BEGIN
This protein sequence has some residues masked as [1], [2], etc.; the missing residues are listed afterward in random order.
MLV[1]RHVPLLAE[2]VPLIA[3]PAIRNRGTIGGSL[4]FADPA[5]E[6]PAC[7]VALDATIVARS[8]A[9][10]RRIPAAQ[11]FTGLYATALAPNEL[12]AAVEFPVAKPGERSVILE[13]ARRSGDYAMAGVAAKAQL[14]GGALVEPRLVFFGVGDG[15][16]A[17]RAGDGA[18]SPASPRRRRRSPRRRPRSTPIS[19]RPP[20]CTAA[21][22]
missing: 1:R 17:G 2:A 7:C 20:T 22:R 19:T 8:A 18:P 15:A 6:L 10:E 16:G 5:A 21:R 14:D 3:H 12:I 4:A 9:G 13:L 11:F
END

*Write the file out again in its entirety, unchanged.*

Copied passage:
This protein sequence has some residues masked as [1], [2], etc.; the missing residues are listed afterward in random order.
MLV[1]RHVPLLAE[2]VPLIA[3]PAIRNRGTIGGSL[4]FADPA[5]E[6]PAC[7]VALDATIVARS[8]A[9][10]RRIPAAQ[11]FTGLYATALAPNEL[12]AAVEFPVAKPGERSVILE[13]ARRSGDYAMAGVAAKAQL[14]GGALVEPRLVFFGVGDG[15][16]A[17]RAGDGA[18]SPASPRRRRRSPRRRPRSTPIS[19]RPP[20]CTAA[21][22]
missing: 1:R 17:G 2:A 7:C 20:T 22:R 19:T 8:A 18:P 15:A 6:L 10:E 16:G 5:A 21:R 14:D 3:H 12:I 4:A 9:G 13:L 11:F